In this short video excerpt from our Tackling the Tough TSM Questions live stream on Twitch, C Three Foundation CEO Claudia Christian and Executive Director Jenny Williamson discuss the topic of exercise and other endorphin-boosting activities while on TSM.
Exercise and Endorphins on TSM
Jenny: All right. This one I see a lot, and it’s on a pretty regular basis. If I’m supposed to do endorphin boosting activities on my alcohol free days, should I avoid things like exercise and spicy foods on my drinking days?
Claudia: No! So I get so riled up because people take the book so literally, and I think Dr. Sinclair, god bless him, I think that he would maybe, just much like I would change a lot of things that I said in my TEDx talk, like ordering naltrexone online, and that addiction is mainly biological, I think he might say, you know what, this is a little too hard-core.
“Any exercise is great exercise. Any enjoyment of life in recovery is really great for you.“
So Dr. Sinclair says in the book that you have to have a washout day. After you stop drinking and taking naltrexone on a Friday, that you shouldn’t do anything on a Saturday, and then you do wonderful things on Sunday. In my experience, personally and both anecdotally with thousands, at this point, of people that I’ve worked with, or known that are on TSM, any exercise is great exercise. Any enjoyment of life in recovery is really great for you. If you want to have a spicy curry when you take naltrexone and have a beer with that spicy curry, go for it. If you want to take a walk, you drink on Friday night, you want to get up on Saturday morning, take a walk, please do it. It’s just going to create beautiful dopamine and endorphins in your system, and you’re going to be in better shape. You’re going to see some nature. You’re going to feel better about yourself, and you’re going to start creating good habits.
So we want you to fall in love with life again. If by all means, play guitar when you’re on naltrexone, it doesn’t matter. Make love when you’re on naltrexone. People say, “Oh, is it gonna feel good?” It feels good. You know, all of this stuff. Go for a swim. You shouldn’t stop living because you’re on naltrexone. People take naltrexone every single day with abstinence. They take it every single day for neurological disorders and for pain and for sleep. It should not be a give all be all. However, that said, the theory is and remains that when you do not have any alcohol or naltrexone in your system, take advantage of good endorphin producing activities on those days for sure. That’s when you are going to feel a great reward, a wonderful reinforcement of these good activities. Okay, so it doesn’t mean don’t do these good activities on the days that you’re drinking or taking naltrexone. It just means, really keep in mind, that if you have an alcohol free, naltrexone free day, that’s the day to hit it. Does that make sense?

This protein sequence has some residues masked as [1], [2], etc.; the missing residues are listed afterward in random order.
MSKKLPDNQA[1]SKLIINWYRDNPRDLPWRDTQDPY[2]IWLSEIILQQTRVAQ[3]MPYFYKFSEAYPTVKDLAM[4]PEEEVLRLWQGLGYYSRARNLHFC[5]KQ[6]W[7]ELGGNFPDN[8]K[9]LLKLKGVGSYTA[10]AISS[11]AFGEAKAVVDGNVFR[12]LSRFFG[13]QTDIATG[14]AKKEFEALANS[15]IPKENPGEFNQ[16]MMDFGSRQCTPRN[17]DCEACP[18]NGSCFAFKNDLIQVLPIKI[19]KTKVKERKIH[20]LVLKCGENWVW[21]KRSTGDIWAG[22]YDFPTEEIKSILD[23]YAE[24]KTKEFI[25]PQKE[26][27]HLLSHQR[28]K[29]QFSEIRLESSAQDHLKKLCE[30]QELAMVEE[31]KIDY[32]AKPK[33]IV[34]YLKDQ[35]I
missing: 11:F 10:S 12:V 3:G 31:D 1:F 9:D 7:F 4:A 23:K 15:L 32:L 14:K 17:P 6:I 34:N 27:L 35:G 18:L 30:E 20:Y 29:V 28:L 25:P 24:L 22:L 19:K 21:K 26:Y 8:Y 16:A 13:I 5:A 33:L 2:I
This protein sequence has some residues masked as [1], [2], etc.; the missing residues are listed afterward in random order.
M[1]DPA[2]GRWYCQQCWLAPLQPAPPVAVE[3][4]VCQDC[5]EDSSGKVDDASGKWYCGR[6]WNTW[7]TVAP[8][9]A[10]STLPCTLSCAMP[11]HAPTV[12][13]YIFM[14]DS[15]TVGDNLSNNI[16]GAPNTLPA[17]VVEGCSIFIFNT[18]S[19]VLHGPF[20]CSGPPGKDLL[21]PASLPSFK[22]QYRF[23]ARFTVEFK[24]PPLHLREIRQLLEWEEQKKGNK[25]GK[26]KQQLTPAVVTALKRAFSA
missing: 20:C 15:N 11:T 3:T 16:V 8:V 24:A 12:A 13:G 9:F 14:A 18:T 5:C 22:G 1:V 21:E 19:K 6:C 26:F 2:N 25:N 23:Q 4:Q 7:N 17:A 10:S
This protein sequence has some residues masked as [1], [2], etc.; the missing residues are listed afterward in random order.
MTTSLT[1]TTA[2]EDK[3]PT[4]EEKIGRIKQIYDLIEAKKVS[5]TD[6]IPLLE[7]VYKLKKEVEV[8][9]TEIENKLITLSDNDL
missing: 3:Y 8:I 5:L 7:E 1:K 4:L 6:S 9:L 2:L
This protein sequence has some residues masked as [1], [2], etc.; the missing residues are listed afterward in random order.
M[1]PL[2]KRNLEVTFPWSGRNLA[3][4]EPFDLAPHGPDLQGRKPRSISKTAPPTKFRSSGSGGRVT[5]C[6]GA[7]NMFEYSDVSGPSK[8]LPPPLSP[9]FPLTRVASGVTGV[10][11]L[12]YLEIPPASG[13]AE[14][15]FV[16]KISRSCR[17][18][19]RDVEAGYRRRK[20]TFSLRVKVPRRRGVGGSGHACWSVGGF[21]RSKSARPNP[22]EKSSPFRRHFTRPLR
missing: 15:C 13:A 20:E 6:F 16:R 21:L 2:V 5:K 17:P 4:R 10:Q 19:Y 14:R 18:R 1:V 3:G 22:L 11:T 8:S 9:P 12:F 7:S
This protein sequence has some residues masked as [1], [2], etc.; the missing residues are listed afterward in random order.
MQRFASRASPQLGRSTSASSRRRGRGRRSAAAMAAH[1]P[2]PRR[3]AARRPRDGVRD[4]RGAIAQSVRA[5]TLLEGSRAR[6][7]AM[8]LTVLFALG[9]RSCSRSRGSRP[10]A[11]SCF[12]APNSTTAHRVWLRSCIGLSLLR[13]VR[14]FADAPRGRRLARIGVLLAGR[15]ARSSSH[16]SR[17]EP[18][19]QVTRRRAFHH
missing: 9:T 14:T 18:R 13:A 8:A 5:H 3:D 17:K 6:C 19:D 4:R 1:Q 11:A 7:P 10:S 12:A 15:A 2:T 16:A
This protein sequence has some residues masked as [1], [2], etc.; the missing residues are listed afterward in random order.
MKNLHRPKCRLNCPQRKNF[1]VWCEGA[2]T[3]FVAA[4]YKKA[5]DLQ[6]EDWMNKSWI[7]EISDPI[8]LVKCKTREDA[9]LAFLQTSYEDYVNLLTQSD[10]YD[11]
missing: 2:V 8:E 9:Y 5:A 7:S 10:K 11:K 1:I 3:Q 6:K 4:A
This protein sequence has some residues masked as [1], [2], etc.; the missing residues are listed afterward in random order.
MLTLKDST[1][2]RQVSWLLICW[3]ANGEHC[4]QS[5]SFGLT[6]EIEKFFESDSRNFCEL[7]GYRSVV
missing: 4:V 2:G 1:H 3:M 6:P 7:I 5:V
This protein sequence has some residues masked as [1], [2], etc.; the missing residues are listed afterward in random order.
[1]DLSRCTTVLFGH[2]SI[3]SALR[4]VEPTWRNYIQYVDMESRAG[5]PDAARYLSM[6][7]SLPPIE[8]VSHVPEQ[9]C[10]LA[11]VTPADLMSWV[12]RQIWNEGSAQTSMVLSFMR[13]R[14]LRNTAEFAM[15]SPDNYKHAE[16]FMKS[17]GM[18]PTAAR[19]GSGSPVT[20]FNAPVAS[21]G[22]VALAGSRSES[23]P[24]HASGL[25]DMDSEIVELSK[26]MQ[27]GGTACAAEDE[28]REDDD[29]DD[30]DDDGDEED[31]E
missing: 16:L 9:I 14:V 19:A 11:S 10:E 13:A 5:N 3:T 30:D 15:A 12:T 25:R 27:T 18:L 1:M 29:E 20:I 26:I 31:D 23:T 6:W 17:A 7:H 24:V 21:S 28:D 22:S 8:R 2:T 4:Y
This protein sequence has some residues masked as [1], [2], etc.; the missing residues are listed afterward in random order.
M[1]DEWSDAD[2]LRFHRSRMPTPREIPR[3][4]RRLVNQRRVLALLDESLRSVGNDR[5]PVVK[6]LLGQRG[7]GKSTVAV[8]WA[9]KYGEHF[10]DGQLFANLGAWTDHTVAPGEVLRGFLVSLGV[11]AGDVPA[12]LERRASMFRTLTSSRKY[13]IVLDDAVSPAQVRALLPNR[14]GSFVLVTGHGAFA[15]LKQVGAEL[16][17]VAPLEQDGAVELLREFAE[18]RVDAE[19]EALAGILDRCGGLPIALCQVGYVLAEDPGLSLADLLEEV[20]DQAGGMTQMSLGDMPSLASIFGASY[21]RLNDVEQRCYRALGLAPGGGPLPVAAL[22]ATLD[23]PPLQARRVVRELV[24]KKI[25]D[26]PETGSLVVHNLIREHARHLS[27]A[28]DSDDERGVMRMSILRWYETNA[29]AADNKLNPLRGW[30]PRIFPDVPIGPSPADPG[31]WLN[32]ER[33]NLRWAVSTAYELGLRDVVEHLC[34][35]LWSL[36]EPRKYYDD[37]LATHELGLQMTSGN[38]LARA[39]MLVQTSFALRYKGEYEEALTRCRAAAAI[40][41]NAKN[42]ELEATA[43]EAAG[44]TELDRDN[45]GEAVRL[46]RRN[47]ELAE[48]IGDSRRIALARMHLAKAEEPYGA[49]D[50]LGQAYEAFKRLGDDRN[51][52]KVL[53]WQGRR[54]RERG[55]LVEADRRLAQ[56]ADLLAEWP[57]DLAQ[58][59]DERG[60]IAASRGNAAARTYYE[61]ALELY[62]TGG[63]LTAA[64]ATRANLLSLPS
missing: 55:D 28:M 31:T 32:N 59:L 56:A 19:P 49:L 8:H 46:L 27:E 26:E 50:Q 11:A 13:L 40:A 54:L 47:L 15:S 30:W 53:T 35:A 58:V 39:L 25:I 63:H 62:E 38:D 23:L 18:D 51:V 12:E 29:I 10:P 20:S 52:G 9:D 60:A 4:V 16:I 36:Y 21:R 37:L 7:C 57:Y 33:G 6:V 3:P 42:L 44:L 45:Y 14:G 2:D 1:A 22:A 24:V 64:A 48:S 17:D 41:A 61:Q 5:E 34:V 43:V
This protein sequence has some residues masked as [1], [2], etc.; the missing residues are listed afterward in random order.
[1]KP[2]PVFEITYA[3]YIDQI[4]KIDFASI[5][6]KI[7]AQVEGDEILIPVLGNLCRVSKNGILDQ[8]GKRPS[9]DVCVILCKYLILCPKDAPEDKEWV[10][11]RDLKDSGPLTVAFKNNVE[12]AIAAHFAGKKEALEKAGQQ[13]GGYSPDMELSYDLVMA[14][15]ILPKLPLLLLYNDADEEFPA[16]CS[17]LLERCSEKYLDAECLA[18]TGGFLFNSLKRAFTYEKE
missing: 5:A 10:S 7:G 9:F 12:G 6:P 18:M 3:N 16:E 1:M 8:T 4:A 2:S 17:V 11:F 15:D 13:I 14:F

“If you have existing, healthy, endorphin-producing activities before you start the Sinclair Method, do not ever, ever, ever, ever, give up something that you’re already doing that’s healthy for you.“
Jenny: I mean that is pretty much exactly what I usually tell people. I mean first of all, endorphins come from so many different places as it is, it’s not like, barring a major medical emergency, you’re going to isolate yourself from endorphins. Those are going to be there. But if you have existing, healthy, endorphin-producing activities before you start the Sinclair Method, do not ever, ever, ever, ever, give up something that you’re already doing that’s healthy for you. And exercise is about so much more than endorphins. Exercise – it’s keeping you in a healthy, you know, it’s stretching your muscles, it’s building your muscles, it’s helping your cardiovascular system and your blood supply. There are so many benefits to exercising. It would be absolutely counterproductive to stop doing those things just because you took your naltrexone. Now there are ways that you can also, you know, mitigate the dampening from naltrexone. I’ve seen a lot of people over the years who will take their naltrexone when they get to their gym for their 45-minute workout, knowing that it’s not going to be at its peak efficiency until after their workout’s done, knowing that they’re going to go home after their workout, and have a beer. And so they’re getting that done before they drink, before the naltrexone is active and concentrated. But also, if you’re drinking in the evening and you work out in the morning, you know again, short half-life, there’s not as much naltrexone left in your system, so go for it. Maybe you need to just change your patterns around. I mean you probably don’t want to take your naltrexone and then wait an hour and go to the gym, because that’s going to be problematic but …